Aid Agencies Monitor As Syria Cease-Fire Appears To Hold
RENEE MONTAGNE, HOST:
Reporters visiting a Russian airbase in Syria today said they saw dozens of warplanes sitting idle on the tarmac. U.N. Secretary General Ban Ki-moon says the cease-fire in Syria, now in its fourth day, is largely holding, though some attacks continue against terror groups, mainly ISIS, that are not part of the agreement. The point of what diplomats call this cessation of hostilities in Syria is twofold - get peace talks restarted and get help to a suffering population. U.S.-based Mercy Corps is one of the humanitarian groups hoping to do that. We reached the program director for Syria across the border in Turkey, Dalia Al-Awqati. Good morning.
DALIA AL-AWQATI: Good morning.
MONTAGNE: What is this cease-fire - this cessation of hostilities, as it's called - what is it allowing you to do?
AL-AWQATI: Well, we've been able to get aid into Syria pretty consistently over the past several years. But then, I would say in the past six months, that has become more and more challenged. And especially, as we saw in February, the increased attacks and the increased difficulties means that we weren't able to get aid to all the locations in a safe manner. So with the cease-fire, we see the hostilities on one part slowing down, but we still see a continued attack on different areas. And the conditions today are still making it difficult to deliver aid.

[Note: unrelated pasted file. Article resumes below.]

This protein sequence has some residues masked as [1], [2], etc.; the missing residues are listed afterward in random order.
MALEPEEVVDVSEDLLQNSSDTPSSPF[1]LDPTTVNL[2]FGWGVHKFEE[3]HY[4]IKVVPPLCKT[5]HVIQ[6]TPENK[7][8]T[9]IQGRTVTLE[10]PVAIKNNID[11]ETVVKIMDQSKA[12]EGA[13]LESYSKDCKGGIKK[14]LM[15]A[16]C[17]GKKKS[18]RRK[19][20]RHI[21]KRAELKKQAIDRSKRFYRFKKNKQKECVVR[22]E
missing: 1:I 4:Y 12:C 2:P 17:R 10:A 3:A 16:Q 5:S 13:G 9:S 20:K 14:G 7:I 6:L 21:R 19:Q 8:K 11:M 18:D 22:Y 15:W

MONTAGNE: Can you describe for us a place and a group of people that Mercy Corps has been able to help already or will in the coming days because of this cease-fire?
AL-AWQATI: Yes. As a result of the cease-fire, we're able to actually provide assistance in some of the villages west of Aleppo city where we were having difficulties reaching before because of the intensified attacks around those areas. And so we're able to provide now - ship assistance into there and, of course, provide assistance to people who need it.
MONTAGNE: Given your intimacy with this terrible civil war, what is your assessment of the cease-fire and the opportunity that it might or might not hold?
AL-AWQATI: Well, we see it as a possible opportunity. But to be quite honest, I think it's a bit too early to tell. We come from a background of working in a very fluid situation where things change overnight. And, you know, this is - it's difficult to be able to forecast a few days in. We're hopeful that it will hold, but to be able to see the scope of the opportunity is quite difficult at the moment. Of course, anything that enhances the protection of civilians is welcome. But this could still be an opportunity to scale up military action against other - in other locations.
MONTAGNE: Well, thank you very much for joining us.
AL-AWQATI: My pleasure.
MONTAGNE: Dalia Al-Awqati is with the aid group Mercy Corps.